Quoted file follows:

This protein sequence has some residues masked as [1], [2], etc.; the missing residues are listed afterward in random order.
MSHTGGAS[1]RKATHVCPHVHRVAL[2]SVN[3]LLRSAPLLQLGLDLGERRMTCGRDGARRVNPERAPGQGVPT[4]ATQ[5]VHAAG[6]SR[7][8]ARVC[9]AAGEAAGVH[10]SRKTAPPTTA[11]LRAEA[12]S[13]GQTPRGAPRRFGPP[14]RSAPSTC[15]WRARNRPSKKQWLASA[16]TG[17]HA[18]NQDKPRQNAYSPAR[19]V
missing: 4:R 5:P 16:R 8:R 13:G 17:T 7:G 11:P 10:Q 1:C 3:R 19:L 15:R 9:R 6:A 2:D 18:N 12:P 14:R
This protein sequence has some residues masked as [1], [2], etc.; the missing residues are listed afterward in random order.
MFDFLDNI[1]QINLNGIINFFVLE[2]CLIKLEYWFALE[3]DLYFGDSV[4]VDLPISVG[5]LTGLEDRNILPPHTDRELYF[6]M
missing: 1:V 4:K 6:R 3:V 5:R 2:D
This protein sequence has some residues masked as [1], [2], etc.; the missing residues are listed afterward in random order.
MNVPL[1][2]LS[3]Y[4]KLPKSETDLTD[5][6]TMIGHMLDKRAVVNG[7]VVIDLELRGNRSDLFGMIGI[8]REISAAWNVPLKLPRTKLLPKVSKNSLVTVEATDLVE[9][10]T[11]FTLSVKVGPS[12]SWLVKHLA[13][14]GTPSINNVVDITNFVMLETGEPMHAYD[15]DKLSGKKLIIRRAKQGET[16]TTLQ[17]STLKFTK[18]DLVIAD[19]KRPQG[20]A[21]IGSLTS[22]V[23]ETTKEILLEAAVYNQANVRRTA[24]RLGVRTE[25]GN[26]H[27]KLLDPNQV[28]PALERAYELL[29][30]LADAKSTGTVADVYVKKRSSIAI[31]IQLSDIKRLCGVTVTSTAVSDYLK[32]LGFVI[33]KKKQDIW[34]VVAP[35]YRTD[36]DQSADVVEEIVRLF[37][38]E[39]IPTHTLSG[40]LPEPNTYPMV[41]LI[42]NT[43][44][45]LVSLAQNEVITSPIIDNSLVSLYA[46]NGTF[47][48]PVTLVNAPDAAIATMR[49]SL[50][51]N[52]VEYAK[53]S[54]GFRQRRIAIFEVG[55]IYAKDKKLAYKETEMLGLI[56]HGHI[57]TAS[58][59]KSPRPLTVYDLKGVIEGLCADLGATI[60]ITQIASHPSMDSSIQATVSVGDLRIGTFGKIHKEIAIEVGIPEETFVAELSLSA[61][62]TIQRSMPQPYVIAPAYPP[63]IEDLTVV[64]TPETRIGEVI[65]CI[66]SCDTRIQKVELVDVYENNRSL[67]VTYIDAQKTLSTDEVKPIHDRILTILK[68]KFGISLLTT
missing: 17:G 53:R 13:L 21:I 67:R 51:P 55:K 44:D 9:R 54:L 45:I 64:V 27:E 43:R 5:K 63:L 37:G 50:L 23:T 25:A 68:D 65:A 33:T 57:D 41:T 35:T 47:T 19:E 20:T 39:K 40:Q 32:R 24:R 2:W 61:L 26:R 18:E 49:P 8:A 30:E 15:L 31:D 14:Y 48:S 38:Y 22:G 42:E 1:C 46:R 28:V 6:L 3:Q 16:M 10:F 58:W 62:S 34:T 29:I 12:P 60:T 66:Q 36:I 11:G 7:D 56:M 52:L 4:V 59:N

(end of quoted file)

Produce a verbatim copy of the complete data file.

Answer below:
This protein sequence has some residues masked as [1], [2], etc.; the missing residues are listed afterward in random order.
MSHTGGAS[1]RKATHVCPHVHRVAL[2]SVN[3]LLRSAPLLQLGLDLGERRMTCGRDGARRVNPERAPGQGVPT[4]ATQ[5]VHAAG[6]SR[7][8]ARVC[9]AAGEAAGVH[10]SRKTAPPTTA[11]LRAEA[12]S[13]GQTPRGAPRRFGPP[14]RSAPSTC[15]WRARNRPSKKQWLASA[16]TG[17]HA[18]NQDKPRQNAYSPAR[19]V
missing: 4:R 5:P 16:R 8:R 13:G 17:T 7:G 11:P 10:Q 1:C 3:R 19:L 15:R 9:R 6:A 2:D 18:N 12:P 14:R
This protein sequence has some residues masked as [1], [2], etc.; the missing residues are listed afterward in random order.
MFDFLDNI[1]QINLNGIINFFVLE[2]CLIKLEYWFALE[3]DLYFGDSV[4]VDLPISVG[5]LTGLEDRNILPPHTDRELYF[6]M
missing: 1:V 4:K 6:R 3:V 5:R 2:D
This protein sequence has some residues masked as [1], [2], etc.; the missing residues are listed afterward in random order.
MNVPL[1][2]LS[3]Y[4]KLPKSETDLTD[5][6]TMIGHMLDKRAVVNG[7]VVIDLELRGNRSDLFGMIGI[8]REISAAWNVPLKLPRTKLLPKVSKNSLVTVEATDLVE[9][10]T[11]FTLSVKVGPS[12]SWLVKHLA[13][14]GTPSINNVVDITNFVMLETGEPMHAYD[15]DKLSGKKLIIRRAKQGET[16]TTLQ[17]STLKFTK[18]DLVIAD[19]KRPQG[20]A[21]IGSLTS[22]V[23]ETTKEILLEAAVYNQANVRRTA[24]RLGVRTE[25]GN[26]H[27]KLLDPNQV[28]PALERAYELL[29][30]LADAKSTGTVADVYVKKRSSIAI[31]IQLSDIKRLCGVTVTSTAVSDYLK[32]LGFVI[33]KKKQDIW[34]VVAP[35]YRTD[36]DQSADVVEEIVRLF[37][38]E[39]IPTHTLSG[40]LPEPNTYPMV[41]LI[42]NT[43][44][45]LVSLAQNEVITSPIIDNSLVSLYA[46]NGTF[47][48]PVTLVNAPDAAIATMR[49]SL[50][51]N[52]VEYAK[53]S[54]GFRQRRIAIFEVG[55]IYAKDKKLAYKETEMLGLI[56]HGHI[57]TAS[58][59]KSPRPLTVYDLKGVIEGLCADLGATI[60]ITQIASHPSMDSSIQATVSVGDLRIGTFGKIHKEIAIEVGIPEETFVAELSLSA[61][62]TIQRSMPQPYVIAPAYPP[63]IEDLTVV[64]TPETRIGEVI[65]CI[66]SCDTRIQKVELVDVYENNRSL[67]VTYIDAQKTLSTDEVKPIHDRILTILK[68]KFGISLLTT
missing: 17:G 53:R 13:L 21:I 67:R 51:P 55:K 44:D 9:R 54:L 45:I 64:V 27:E 43:R 5:K 63:L 37:G 50:L 23:T 25:A 68:D 65:A 33:T 57:D 41:T 35:T 47:T 19:E 20:T 39:K 40:Q 32:R 24:R 2:W 61:L 26:R 18:E 49:P 8:A 30:E 15:L 31:D 14:Y 48:S 38:Y 22:G 42:E 1:C 46:R 28:V 6:L 3:Q 16:M 10:F 58:W 62:S 34:T 29:I 12:P 60:T 66:Q 36:I 11:G 7:D 56:M 52:L 4:V 59:N